I knew I wanted hormones. It wasn’t a question of how or why, but when. Changing your body is scary — and takes time. I could say that taking testosterone was a philosophical, internal conflict for me, but that’d be a lie. I wanted those changes, yes, but for that first year I was scared.
A year after starting hormone therapy, in summer of 2016, I was invited to my first live Rocky Horror Picture Show performance. I didn’t particularly care about the movie: I was very much over finding decent trans media representation. I was even tired of transition narratives — I wanted stories between the middle and end, without treating something as intangible as gender like a finite end goal. Rocky Horror Picture Show is a movie ostensibly about straight people discovering a hedonist queer sanctuary, and one scene stuck with me. Halfway through Janet and Brad’s degenerate honeymoon, Rocky Horror himself is revealed in all his naked glory. A twisted, cross-dressing doctor’s creation, he emerges in the sexy sci-fi lab of Dr. Frank N. Furter (famously played by Tim Curry), all pecs and blond hair, and is ceremoniously unwrapped like an andro Aphrodite gift. Frank N. Furter bestows upon Rocky a lovingly wrapped set of exercise weights and promises him an exciting new lease on life — just like when my chest reconstruction surgeon squeezed my shoulders post-op in a mirror, on a freezing Massachusetts morning, and told me all about the merits of a good upper-body weight-lifting regimen to retain muscle mass. The good doctor serenades “I Can Make You a Man” to Rocky, a campy tune all about the unfounded pleasures of his immaculate masculine body. Like that, the unyielding banality of my own transition synced up to the truths of this manic parody.
I love Rocky because he isn’t instructive — his character depends on being told what to do by doctors, what to want, who to want. He’s one of the least threatening characters in this queer playground. I found this gross caricature comforting as, every week, I continued stabbing myself with oily pharmaceutical man-juice. Rocky, despite his seemingly perfect body, has trouble with sex, clothing, and very basic communication. He’s not just male. He’s so hypermasculine he seems to have moved beyond gender. In the closing “Rose Tint My World” sequence, Rocky joins Frank N. Furter, Brad, and Janet in full garter belt, face paint, and corset, diving into a pool for an undulating orgy. Prettied up as his creator, Rocky’s final moments emphasize what he really is: an extreme so extreme you can’t in good faith admit he’s manhood’s platonic ideal.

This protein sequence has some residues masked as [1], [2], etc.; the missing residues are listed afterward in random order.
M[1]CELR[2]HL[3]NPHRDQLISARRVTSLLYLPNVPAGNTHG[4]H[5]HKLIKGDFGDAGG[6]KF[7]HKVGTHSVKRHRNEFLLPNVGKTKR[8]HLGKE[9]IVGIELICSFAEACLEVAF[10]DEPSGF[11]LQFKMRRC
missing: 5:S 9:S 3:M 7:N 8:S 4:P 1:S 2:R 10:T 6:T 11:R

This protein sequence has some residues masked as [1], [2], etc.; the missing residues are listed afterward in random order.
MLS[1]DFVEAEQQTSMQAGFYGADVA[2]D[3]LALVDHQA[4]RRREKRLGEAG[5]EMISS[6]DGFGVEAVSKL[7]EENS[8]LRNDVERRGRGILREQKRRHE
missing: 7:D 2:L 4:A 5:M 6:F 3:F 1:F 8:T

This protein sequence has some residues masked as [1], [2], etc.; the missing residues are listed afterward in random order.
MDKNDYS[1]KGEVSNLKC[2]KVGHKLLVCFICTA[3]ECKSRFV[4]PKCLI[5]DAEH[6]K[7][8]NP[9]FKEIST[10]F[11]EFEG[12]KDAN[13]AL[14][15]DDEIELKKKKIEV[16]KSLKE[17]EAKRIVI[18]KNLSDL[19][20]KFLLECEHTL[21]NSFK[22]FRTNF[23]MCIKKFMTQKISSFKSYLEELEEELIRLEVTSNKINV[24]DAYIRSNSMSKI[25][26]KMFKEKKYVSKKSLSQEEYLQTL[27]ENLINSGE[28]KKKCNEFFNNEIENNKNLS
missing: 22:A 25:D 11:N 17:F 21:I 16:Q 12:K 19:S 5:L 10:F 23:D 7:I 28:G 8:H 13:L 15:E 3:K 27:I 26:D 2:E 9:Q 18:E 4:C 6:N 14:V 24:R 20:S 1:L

There’s a word for this, which I discovered deep in the memetic mires of pre-Trump Twitter. Rocky was my first encounter with a “himbo,” the start to a series of over-groomed boys, try-hard men, and flamboyant displays of fictional masculinity I couldn’t rip my newly-opened eyes away from. Over the next few months, I labeled anyone a himbo that radiated enough “powerful himbo energy” on first impression. They didn’t necessarily need to be model-material — what was most important was their naivety, their belief that who they were told to be in life was their inarguable truth. I found them hot, because of their bodies, because of the stark irony of them being built like houses while I knew a body like mine could never, ever be that.
A himbo is a portmanteau of “he” and “bimbo” — a misogynist insult with its own baggage. This is to say, the word himbo may be mildly pejorative. A himbo is, in broad strokes: hypermasculine almost to a fault, not the brightest; oblivious, conventionally attractive; mostly extroverted; and extremely fashionable. He isn’t, generally speaking: excessively hateful, a wimp, or needlessly malicious. The himbo is cheeky and intentionally imprecise. He’s stripped of the power to objectify. In fact, he’s objectified himself. The himbo is a living, high-class mannequin, offering up his own ineptitude and fantastic maleness without anything resembling a sense of direction.